Background A link has been suggested between increased dynamic knee valgus and the risk of anterior cruciate ligament (ACL) injuries in female athletes. However, these findings are based on complex time-consuming 3D motion analysis. There is a need for simple screening tools to identify athletes at increased risk of an ACL rupture.
Objective To assess whether an experienced clinician can identify athletes with increased valgus angles and moments during a vertical drop jump using a simple screening test.
Design Cross-sectional study.
Participants Elite female football players.
Methods Players in the Norwegian elite league (12 teams) were screened for potential risk factors for ACL injuries. Knee kinematics and kinetics in the landing phase of a 30 cm vertical drop jump were calculated using 3D motion analysis. Using a similar jump task, a physiotherapist assessed how well players stabilised their knees, and scored their knee control as ‘good’, ‘reduced’ or ‘poor’.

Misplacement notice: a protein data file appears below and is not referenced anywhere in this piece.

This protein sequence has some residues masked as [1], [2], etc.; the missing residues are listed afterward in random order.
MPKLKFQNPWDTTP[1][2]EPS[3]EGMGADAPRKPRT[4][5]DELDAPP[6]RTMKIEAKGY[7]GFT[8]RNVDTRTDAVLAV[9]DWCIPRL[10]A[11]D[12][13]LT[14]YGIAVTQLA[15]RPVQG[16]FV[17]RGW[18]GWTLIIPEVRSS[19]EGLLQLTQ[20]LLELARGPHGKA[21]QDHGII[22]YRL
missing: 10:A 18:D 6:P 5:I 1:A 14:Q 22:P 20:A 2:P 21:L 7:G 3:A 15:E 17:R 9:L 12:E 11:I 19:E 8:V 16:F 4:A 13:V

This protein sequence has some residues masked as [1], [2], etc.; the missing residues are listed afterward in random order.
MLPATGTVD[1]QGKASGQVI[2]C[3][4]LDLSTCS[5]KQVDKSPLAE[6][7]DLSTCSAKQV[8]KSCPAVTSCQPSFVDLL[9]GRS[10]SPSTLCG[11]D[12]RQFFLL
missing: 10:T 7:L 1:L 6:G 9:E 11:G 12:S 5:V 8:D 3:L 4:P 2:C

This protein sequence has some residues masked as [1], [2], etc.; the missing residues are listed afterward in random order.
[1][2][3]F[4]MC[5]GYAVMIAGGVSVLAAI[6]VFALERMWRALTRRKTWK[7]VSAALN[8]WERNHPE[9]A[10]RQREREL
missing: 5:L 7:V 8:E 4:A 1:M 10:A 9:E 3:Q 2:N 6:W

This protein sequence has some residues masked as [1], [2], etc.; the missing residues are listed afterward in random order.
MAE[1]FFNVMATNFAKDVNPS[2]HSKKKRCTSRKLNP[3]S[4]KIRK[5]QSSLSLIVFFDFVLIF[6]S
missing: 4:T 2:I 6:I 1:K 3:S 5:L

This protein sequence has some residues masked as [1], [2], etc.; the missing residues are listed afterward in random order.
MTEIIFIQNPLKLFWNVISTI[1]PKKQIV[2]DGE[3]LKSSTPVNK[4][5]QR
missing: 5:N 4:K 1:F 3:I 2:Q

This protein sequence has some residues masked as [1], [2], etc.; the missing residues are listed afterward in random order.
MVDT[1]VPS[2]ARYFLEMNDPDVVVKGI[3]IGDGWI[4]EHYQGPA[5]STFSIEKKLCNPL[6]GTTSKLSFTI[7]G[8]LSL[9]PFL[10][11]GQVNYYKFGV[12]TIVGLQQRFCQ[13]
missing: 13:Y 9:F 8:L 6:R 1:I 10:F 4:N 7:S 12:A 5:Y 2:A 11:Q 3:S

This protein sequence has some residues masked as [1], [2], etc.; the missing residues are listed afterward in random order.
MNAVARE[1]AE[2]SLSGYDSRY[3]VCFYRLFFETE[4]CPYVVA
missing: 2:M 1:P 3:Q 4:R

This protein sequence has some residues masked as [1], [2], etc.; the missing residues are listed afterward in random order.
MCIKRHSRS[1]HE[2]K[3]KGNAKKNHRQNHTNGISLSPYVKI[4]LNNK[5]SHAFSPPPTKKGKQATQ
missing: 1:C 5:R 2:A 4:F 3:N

Results Of the 136 players included, 38% were classified as ‘good’, 34% had ‘reduced’ control and 28% were scored as ‘poor’. Players with good control had significantly lower maximal valgus angles compared to players with poor control (0.5° vs 6.8°, p≤0.001). There were no differences in valgus moments (0.28 Nm/kg vs 0.28 Nm/kg, p=1.0). One-fifth of all players (17.6%) displayed valgus angles more than one SD above the mean in the 3D analyses (3.1° ±4.5°). The screening test captured 87.5% of these players. 22 (16.2%) players were classified in the ‘poor’ group without displaying high valgus angles.
Conclusion The screening test identified 87.5% of players with increased valgus angles. No correlation was found between valgus angles and moments, and the test could not identify players with high valgus moments. Further investigations are needed to determine the cut-off value for defining high- versus low-risk groups, as well as the predictive value of the test.